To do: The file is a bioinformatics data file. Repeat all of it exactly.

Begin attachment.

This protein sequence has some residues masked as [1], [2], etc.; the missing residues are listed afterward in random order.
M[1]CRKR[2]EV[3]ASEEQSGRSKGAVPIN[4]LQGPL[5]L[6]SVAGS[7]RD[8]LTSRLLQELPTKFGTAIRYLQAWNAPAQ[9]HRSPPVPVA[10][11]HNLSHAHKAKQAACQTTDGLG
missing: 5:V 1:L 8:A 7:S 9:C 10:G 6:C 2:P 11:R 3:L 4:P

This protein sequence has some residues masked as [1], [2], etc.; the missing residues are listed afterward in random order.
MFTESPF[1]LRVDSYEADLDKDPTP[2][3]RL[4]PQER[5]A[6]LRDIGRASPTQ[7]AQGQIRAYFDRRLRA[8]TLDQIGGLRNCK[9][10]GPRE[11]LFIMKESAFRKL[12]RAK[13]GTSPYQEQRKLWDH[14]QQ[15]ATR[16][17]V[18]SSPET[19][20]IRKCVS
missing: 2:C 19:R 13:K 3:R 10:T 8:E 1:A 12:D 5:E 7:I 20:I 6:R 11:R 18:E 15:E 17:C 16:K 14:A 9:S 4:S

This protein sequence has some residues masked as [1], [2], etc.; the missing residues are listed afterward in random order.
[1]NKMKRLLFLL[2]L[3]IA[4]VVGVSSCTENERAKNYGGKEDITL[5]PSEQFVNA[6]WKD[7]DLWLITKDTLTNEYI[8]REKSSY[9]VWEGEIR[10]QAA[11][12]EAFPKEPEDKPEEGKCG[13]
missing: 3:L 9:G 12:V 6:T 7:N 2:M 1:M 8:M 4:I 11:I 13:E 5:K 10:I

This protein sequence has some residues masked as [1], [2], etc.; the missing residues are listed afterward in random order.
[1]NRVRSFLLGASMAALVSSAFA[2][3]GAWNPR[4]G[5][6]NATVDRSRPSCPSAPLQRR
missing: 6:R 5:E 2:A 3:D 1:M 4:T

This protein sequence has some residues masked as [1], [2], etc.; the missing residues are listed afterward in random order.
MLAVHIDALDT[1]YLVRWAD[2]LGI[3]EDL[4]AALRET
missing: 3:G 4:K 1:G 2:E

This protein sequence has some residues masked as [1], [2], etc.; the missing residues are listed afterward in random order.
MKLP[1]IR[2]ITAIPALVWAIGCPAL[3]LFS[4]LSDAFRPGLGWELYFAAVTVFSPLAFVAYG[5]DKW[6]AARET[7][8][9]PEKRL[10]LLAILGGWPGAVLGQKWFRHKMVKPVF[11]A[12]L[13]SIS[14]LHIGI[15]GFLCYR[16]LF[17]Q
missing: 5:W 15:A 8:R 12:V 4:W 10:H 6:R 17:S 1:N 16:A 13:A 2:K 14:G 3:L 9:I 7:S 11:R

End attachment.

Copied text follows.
This protein sequence has some residues masked as [1], [2], etc.; the missing residues are listed afterward in random order.
M[1]CRKR[2]EV[3]ASEEQSGRSKGAVPIN[4]LQGPL[5]L[6]SVAGS[7]RD[8]LTSRLLQELPTKFGTAIRYLQAWNAPAQ[9]HRSPPVPVA[10][11]HNLSHAHKAKQAACQTTDGLG
missing: 5:V 1:L 8:A 7:S 9:C 10:G 6:C 2:P 11:R 3:L 4:P

This protein sequence has some residues masked as [1], [2], etc.; the missing residues are listed afterward in random order.
MFTESPF[1]LRVDSYEADLDKDPTP[2][3]RL[4]PQER[5]A[6]LRDIGRASPTQ[7]AQGQIRAYFDRRLRA[8]TLDQIGGLRNCK[9][10]GPRE[11]LFIMKESAFRKL[12]RAK[13]GTSPYQEQRKLWDH[14]QQ[15]ATR[16][17]V[18]SSPET[19][20]IRKCVS
missing: 2:C 19:R 13:K 3:R 10:T 8:E 1:A 12:D 5:E 7:I 20:I 6:R 11:R 18:E 15:E 17:C 16:K 14:A 9:S 4:S

This protein sequence has some residues masked as [1], [2], etc.; the missing residues are listed afterward in random order.
[1]NKMKRLLFLL[2]L[3]IA[4]VVGVSSCTENERAKNYGGKEDITL[5]PSEQFVNA[6]WKD[7]DLWLITKDTLTNEYI[8]REKSSY[9]VWEGEIR[10]QAA[11][12]EAFPKEPEDKPEEGKCG[13]
missing: 3:L 9:G 12:V 6:T 7:N 2:M 1:M 8:M 4:I 11:I 13:E 5:K 10:I

This protein sequence has some residues masked as [1], [2], etc.; the missing residues are listed afterward in random order.
[1]NRVRSFLLGASMAALVSSAFA[2][3]GAWNPR[4]G[5][6]NATVDRSRPSCPSAPLQRR
missing: 6:R 5:E 2:A 3:D 1:M 4:T

This protein sequence has some residues masked as [1], [2], etc.; the missing residues are listed afterward in random order.
MLAVHIDALDT[1]YLVRWAD[2]LGI[3]EDL[4]AALRET
missing: 3:G 4:K 1:G 2:E

This protein sequence has some residues masked as [1], [2], etc.; the missing residues are listed afterward in random order.
MKLP[1]IR[2]ITAIPALVWAIGCPAL[3]LFS[4]LSDAFRPGLGWELYFAAVTVFSPLAFVAYG[5]DKW[6]AARET[7][8][9]PEKRL[10]LLAILGGWPGAVLGQKWFRHKMVKPVF[11]A[12]L[13]SIS[14]LHIGI[15]GFLCYR[16]LF[17]Q
missing: 5:W 15:A 8:R 12:V 4:W 10:H 6:R 17:S 1:N 16:A 13:A 2:K 14:G 3:L 9:I 7:S 11:R